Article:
Humm…Tough question, girls! The MYTH part: that Brazilians are not interested in learning Spanish. I guess that if this was totally true, we wouldn’t have  Spanish Language Schools around. However, REALITY is that we tend to take decisions based on priorities and immediate needs. So, for many Brazilians, English would be the first language they’d choose to learn as a second language. Not that Spanish is not a high priority, it should be due to our proximity and commercial relations.

But, you are right, Nuria, that we rely on the fact that we can understand Spanish, so, even if it is speaking a terrible Portuñol (Portuguese with Spanish-like accent and some Spanish words), we can communicate.

In the South of Brazil, though, due to proximity with other Spanish-speaking countries, I think Brazilians feel the need to speak Spanish properly. And, in many cases, some of the Portuguese words are similar to Spanish because in the South there was more Spanish influence than in other parts of Brazil. Even in cultural terms, the South has much in common with parts of Argentina with the gauchos tradition in both countries.

Lucy, English is certainly one of the languages that many Brazilians try to learn. In Brasilia, there is this very peculiar tradition of most kids going to language schools to learn English. At the Binational Center I work for, there are many thousands of students who study English. I wouldn’t say that this is a general REALITY, for most of our low-income population doesn’t have the money to pay for language instruction.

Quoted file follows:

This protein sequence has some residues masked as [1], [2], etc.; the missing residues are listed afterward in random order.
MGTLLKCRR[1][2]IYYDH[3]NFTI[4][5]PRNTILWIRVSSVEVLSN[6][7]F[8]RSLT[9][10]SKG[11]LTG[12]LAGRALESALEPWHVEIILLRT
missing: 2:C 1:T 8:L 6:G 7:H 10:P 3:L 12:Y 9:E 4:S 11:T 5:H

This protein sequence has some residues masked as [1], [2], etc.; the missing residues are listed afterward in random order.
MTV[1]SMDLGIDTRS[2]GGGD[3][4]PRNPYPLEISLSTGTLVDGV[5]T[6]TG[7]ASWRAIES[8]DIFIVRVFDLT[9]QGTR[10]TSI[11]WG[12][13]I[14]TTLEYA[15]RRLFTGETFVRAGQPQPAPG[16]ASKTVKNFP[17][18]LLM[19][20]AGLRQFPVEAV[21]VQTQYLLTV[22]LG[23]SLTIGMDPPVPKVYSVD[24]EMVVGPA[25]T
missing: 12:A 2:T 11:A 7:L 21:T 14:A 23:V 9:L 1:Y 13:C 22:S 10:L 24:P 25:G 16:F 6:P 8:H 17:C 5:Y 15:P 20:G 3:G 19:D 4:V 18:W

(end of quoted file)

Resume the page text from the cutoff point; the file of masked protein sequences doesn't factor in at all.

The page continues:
Though English is a mandatory subject in public and private schools, it is generally not taught the proper way and, in this case, most students don’t go beyond the basics and can’t use English in a contextualized, communicative way. Spanish would be second in the list of interest, I’d say. However, there has been an increased interest for French and Mandarin, among other foreign languages.

REALITY for sure! Soccer is considered to be a “National Passion”. We are now preparing ourselves for the World Cup 2014 in Brazil. Everybody has an opinion about it, be it to criticize our National Team and coach or to digress about the stadiums constructions and transportation infrastructure issues.